Other recognitions? Lots, but two more deserve mentioning. Crain’s Cleveland Business included Rocco in its 2013 annual report, “Forty under 40”: its selection of 40 of the city’s top business whizkids, all younger than 40 years old. There among the 40—among vice presidents, presidents, CEOs, CFOs, law partners, et al—Rocco Whalen, the publication’s tacit acknowledgment that he is not only a great chef, not just a cook, but a savvy businessperson who knows what it takes to run a business from hiring to accounting to tracking inventory to daily expenses to the continuing fine-tuning of the product. Fahrenheit first and foremost is a restaurant; it is also a business and Rocco knows how to run it. Also, last year, Cleveland magazine named Rocco one of the city’s most interesting people, a compilation the magazine publishes annually that informs its readers who, among athletes, artists, media guys and dolls, restaurateurs, musicians, doctors, teachers, whimsy-spinners, and other sorts, are worthy of our attention.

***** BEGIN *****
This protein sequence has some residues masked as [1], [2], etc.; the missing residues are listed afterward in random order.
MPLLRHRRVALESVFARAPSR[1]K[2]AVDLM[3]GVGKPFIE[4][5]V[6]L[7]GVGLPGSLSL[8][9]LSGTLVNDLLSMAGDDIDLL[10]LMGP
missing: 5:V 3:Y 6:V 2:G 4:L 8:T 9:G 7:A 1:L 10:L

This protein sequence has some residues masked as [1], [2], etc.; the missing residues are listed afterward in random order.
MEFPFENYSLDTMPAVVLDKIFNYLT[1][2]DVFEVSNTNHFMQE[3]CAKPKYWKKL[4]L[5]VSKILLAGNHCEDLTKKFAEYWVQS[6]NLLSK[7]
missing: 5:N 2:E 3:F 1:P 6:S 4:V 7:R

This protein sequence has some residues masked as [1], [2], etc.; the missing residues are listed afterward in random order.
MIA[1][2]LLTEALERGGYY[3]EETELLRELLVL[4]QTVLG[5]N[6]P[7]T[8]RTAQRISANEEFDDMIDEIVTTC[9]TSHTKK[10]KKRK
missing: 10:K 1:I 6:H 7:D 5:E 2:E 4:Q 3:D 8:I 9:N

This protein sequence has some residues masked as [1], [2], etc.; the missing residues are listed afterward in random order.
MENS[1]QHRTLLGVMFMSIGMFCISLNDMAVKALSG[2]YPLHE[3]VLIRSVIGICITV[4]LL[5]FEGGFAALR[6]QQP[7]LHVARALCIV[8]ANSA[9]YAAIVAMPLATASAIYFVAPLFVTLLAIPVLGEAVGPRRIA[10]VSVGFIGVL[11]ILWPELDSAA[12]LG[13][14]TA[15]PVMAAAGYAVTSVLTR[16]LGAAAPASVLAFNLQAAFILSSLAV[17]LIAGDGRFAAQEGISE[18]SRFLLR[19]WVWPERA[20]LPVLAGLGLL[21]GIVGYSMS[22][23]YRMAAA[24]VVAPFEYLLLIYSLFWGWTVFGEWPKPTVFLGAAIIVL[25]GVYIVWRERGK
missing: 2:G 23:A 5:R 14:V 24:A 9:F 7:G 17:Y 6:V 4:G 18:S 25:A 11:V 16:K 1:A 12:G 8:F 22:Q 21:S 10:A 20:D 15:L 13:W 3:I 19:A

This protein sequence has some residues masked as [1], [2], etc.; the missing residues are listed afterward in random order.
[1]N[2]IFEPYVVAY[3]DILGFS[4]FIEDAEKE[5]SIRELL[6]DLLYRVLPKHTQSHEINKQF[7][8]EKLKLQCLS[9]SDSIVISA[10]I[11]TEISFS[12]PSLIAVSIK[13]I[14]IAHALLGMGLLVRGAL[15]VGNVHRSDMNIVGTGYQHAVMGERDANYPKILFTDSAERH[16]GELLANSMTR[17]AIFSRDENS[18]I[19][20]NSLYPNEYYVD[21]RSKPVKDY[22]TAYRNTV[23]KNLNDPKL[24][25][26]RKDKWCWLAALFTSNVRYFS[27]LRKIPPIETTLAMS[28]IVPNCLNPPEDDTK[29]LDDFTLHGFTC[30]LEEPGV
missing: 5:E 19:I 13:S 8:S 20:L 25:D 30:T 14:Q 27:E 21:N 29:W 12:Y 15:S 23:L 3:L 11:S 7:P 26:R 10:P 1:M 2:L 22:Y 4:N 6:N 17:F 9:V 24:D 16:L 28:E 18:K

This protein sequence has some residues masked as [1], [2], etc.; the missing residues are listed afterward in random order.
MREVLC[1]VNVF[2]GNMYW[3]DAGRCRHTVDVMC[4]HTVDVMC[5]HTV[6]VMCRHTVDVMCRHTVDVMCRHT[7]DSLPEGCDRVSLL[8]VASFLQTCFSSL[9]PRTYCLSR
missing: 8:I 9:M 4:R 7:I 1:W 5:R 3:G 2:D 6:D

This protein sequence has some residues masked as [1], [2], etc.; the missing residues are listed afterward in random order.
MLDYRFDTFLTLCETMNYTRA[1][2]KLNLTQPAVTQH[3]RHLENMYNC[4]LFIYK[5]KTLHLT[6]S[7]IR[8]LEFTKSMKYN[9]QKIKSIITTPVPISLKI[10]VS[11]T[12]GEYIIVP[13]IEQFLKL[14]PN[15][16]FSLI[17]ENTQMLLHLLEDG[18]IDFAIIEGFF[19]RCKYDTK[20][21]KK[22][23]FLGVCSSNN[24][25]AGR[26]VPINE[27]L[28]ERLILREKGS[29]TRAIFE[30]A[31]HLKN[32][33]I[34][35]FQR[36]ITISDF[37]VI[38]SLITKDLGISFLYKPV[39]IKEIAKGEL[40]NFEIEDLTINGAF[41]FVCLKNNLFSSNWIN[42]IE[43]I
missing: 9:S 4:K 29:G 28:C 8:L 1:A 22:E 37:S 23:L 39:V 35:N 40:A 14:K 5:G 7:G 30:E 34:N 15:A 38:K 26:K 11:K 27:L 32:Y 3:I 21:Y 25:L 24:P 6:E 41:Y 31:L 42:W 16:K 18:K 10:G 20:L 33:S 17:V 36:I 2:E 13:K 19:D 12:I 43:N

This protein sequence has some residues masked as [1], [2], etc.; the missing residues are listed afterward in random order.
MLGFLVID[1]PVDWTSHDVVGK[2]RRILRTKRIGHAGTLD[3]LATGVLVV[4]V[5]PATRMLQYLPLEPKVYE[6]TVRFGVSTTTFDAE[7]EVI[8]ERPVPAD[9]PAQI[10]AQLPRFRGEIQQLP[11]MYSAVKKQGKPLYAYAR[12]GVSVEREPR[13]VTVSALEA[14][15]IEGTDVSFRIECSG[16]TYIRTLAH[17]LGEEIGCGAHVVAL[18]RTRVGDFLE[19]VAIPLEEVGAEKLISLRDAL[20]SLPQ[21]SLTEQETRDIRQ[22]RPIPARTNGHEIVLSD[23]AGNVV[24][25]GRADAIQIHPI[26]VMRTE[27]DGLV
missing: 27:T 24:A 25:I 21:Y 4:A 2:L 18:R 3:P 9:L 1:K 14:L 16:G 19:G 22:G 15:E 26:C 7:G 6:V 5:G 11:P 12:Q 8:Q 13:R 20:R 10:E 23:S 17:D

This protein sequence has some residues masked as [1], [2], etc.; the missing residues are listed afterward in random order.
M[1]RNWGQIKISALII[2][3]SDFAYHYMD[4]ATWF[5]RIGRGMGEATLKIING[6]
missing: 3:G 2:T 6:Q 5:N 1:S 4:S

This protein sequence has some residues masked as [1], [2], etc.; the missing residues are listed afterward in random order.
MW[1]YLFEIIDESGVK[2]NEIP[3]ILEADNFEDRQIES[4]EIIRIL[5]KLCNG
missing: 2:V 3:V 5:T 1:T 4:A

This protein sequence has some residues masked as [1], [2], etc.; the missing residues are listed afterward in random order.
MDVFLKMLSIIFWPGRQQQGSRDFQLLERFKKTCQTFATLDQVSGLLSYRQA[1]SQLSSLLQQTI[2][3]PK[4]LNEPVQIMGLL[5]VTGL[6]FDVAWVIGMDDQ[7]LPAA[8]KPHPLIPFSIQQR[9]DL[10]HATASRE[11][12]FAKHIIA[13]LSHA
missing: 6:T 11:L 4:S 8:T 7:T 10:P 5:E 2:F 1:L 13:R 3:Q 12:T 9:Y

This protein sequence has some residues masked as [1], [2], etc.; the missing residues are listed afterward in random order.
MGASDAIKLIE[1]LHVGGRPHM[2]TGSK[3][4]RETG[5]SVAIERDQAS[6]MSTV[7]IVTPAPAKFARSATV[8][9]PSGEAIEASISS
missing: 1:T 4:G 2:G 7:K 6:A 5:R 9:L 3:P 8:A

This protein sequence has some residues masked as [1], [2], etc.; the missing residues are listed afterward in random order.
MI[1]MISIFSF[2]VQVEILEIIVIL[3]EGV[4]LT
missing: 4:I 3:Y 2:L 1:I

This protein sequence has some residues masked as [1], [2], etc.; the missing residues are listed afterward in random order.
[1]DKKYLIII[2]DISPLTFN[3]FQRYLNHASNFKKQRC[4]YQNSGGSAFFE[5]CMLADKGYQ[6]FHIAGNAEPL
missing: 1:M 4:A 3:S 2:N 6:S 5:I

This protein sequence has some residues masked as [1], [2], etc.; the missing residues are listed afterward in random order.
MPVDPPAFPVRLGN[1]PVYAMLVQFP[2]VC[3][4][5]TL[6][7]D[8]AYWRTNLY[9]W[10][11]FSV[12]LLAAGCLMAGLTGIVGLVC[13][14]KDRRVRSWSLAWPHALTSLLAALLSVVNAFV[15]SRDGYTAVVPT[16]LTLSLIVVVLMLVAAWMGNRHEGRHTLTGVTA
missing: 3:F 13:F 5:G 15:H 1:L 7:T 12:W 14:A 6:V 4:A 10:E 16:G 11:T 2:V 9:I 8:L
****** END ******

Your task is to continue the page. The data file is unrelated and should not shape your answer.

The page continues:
The people of Cleveland, enamored of Rocco and his skills, “keep an eye on him” fixing him with a steady gaze that focuses on everything he does. They can’t wait for the next Fahrenheit menu iteration (“the fine-tuning of the product” seem to appear as do the phases of the moon) to find out what inventions Rocco has come up with. Rarely are they disappointed. The latest? “Fahren-Lite”: new course additions light in calories and fat, a deliberate spin-off some say of Rocco’s starring in Food Network show, “The Fat Chef,” that highlighted what he did to overcome his struggle with fatness. He lost a lot of weight and will tell you he feels better than ever. He looks it. About the Fahren-Lite items? Rocco says, “I felt compelled to add them; after what I went through, it was the right thing to do.”
Whalen has evolved: from five years cooking with Wolfgang Puck at damn near every one of his restaurants on the west coast, to a stint as exec chef at Blue Point Grille when he returned to hometown Cleveland in 2001, to, 18-months later at the age of 24, leaping at the chance to open Fahrenheit, September 2002.